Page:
Multi-faceted approach to dating Australian Indigenous rock art from Kimberley region to be highlighted in lecture

Kimberley Rock Project lecture

 Progress in establishing timelines and pace of landscape change in the Kimberley region will be explored by Prof Andy Gleadow from the University of Melbourne, who leads a joint ARC and Kimberley Foundation of Australia funded grant, in a Distinguished Lecture at ANSTO on Tuesday 5 June 2018.

The Kimberley Rock Art Dating Project is a major multidisciplinary effort supported by the Australian Research Council and the Kimberley Foundation Australia, to date the extraordinary rock art sequence of the Kimberley.

The project involves a large team of researchers with complementary specialties from multiple institutions, including ANSTO dating specialists, who are working together with the Indigenous Traditional Owners.

“Dating rock art is extremely challenging and most pigments used lack constituents that can be dated,” said Prof Gleadow (pictured below right). 

Porf Andy Gleadow

“However, the concerted application of four different dating technologies to study rock art shelter evoultion and associated rock art materials is now making strong progress to provide bracketing ages for the associated rock art,” he said.

The methods include cosmogenic radionuclides to date rock art shelter formation and rates of landscape evolution processes; radiocarbon dating of organic constituents within mud wasp nests and oxalate mineral layers; optically stimulated luminescence dating of large wasp nest complexes, and uranium-series dating of particular minerals within surface mineral accretions.

Cosmogenic beryllium-10 and aluminium-26 and radiocarbon measurements are undertaken at ANSTO’s Centre for Accelerator Science, directed by Dr David Fink, Dr Vladimir Levchencko and a team of accelerator mass spectrometry chemists and accelerator scientists.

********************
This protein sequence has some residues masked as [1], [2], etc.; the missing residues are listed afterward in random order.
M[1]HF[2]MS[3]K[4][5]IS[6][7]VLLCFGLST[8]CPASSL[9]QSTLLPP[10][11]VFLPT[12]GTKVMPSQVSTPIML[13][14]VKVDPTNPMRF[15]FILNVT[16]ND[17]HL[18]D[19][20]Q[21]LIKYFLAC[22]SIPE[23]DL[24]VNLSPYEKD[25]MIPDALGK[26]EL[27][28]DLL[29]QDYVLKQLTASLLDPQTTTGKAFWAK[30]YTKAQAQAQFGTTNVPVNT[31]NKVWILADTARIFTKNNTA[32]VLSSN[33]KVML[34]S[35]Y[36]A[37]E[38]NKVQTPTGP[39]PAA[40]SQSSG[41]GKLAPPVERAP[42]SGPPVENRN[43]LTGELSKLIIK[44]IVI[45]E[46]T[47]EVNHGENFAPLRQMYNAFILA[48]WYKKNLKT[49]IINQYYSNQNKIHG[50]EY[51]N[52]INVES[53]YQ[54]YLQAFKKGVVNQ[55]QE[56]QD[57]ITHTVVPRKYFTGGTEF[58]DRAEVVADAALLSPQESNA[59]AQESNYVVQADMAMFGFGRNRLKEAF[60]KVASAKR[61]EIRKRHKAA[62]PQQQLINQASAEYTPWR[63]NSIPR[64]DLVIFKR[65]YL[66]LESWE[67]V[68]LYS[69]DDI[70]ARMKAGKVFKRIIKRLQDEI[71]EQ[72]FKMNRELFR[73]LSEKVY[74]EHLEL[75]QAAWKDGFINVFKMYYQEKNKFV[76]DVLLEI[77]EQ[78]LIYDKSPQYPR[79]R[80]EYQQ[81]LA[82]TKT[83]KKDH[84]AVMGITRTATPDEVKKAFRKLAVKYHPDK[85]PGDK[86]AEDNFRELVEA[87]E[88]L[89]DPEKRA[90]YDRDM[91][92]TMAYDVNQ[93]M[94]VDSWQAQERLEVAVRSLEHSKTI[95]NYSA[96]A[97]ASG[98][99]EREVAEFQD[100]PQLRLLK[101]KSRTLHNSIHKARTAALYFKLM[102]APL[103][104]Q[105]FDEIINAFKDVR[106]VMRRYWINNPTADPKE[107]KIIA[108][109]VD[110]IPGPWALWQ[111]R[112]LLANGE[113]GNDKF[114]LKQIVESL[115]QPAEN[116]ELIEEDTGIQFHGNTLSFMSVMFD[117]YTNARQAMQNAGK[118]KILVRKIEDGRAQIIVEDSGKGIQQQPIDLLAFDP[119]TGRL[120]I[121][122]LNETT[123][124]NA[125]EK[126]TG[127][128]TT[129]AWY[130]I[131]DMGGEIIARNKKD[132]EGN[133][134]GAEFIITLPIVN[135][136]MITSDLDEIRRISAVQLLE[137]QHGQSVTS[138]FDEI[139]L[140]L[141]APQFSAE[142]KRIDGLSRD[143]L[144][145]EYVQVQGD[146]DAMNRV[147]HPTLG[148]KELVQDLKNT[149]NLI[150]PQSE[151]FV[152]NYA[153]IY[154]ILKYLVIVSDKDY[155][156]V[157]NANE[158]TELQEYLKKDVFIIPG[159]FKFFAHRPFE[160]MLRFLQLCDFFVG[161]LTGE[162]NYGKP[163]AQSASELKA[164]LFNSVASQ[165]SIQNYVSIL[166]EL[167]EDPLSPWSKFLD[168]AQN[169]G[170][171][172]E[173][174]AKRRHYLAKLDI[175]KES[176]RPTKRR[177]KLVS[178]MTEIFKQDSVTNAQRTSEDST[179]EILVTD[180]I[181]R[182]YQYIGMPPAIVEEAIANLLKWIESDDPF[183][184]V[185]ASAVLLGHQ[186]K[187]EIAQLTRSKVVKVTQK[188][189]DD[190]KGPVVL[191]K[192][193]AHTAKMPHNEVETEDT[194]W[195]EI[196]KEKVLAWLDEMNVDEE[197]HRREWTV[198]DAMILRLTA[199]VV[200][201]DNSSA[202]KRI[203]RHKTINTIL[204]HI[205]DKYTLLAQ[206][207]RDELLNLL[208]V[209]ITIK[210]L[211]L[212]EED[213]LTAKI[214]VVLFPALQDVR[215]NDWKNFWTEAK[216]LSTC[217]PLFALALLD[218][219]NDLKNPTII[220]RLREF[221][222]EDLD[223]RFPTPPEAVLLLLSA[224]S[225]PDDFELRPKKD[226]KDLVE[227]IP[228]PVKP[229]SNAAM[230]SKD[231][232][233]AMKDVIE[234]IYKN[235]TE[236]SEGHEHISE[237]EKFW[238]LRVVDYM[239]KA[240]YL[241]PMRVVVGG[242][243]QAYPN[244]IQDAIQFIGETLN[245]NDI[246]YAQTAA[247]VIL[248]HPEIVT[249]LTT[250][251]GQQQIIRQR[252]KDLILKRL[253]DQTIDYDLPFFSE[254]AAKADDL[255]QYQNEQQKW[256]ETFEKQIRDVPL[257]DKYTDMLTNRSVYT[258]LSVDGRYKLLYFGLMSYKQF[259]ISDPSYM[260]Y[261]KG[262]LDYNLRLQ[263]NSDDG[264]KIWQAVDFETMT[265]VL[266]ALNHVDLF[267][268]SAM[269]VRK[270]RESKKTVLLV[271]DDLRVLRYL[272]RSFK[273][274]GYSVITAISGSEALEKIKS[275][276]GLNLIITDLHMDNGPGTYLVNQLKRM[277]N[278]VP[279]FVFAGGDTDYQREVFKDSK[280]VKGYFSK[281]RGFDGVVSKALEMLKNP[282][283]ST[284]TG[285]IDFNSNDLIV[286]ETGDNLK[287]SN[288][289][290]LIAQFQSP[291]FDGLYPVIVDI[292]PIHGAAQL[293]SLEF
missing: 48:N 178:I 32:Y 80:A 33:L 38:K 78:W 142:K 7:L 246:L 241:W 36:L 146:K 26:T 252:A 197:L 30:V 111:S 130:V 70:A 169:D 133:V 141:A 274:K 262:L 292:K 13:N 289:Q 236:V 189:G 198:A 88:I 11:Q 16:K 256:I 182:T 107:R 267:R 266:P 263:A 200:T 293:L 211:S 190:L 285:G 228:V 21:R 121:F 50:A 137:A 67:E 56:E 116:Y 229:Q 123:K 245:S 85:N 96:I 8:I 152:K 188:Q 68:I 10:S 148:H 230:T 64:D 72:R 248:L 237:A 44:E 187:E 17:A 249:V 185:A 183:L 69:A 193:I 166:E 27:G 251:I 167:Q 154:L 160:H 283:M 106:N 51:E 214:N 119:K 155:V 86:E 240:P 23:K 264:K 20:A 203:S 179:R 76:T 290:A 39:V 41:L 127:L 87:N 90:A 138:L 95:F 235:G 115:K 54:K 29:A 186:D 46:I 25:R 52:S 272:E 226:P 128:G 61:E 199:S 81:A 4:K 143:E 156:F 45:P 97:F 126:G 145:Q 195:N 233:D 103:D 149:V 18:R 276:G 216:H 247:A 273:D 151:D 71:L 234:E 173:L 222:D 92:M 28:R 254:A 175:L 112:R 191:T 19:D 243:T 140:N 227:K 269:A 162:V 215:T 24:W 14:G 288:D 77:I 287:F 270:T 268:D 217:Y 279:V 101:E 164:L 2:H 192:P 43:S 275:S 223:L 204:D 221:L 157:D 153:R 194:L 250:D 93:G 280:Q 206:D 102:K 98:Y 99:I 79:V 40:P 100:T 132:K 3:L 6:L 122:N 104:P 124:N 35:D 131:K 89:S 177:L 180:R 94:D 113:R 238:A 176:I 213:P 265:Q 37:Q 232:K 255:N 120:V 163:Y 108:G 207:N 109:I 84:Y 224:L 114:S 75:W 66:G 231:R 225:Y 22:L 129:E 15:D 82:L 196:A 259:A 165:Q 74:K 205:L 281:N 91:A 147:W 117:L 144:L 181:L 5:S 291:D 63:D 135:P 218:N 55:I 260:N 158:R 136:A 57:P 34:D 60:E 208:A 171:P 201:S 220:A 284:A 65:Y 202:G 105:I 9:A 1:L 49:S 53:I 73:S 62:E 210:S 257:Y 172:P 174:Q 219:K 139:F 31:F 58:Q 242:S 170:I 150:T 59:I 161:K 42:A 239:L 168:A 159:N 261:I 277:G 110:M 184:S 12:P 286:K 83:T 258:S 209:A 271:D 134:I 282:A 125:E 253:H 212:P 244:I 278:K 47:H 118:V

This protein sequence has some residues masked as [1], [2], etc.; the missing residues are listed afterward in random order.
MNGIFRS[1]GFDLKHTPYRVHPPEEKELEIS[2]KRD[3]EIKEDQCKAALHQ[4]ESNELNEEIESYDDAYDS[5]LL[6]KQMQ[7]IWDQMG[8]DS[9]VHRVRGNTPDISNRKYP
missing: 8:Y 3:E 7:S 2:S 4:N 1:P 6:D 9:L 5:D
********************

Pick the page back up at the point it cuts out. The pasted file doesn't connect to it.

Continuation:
“The project is uniquely focused on developing a deep time framework in which to better understand the art and the people who have lived in this vast region from the Pleistocene to the present day. The increased understanding of rock surface processes will also help inform future strategies for conservation and preservation of this important part of our national indigenous heritage,” said Prof Gleadow.

Andy Gleadow is Emeritus Professor of Earth Sciences at the University of Melbourne and Chair of the Science Advisory Council for the Kimberley Foundation Australia. He has worked extensively on the development of scientific dating methods, particularly fission track thermochronology which he pioneered for understanding the thermal and tectonic evolution of the continental crust in many parts of the world.

He is a Fellow of the Australian Academy of Science, the American Geophysical Union and the Geological Society of Australia, and Geochemical Fellow of the Geochemical Society and European Association of Geochemistry. In 2017, he was made an Officer in the Order of Australia for distinguished service to the earth sciences and education.

Distinguished Australian philanthropist and Chair of the Kimberley Foundation Board Maria Myers, who is a leading advocate for the Indigenous Australian rock art of the Kimberley region, will visit ANSTO in conjunction with Prof Gleadow's lecture. 

Date and time:     Tuesday 5 June 11:00am
Location:               AINSE Theatre ANSTO, Lucas Heights campus

Please note there is no cost to attend.

 

 

Published: 30/05/2018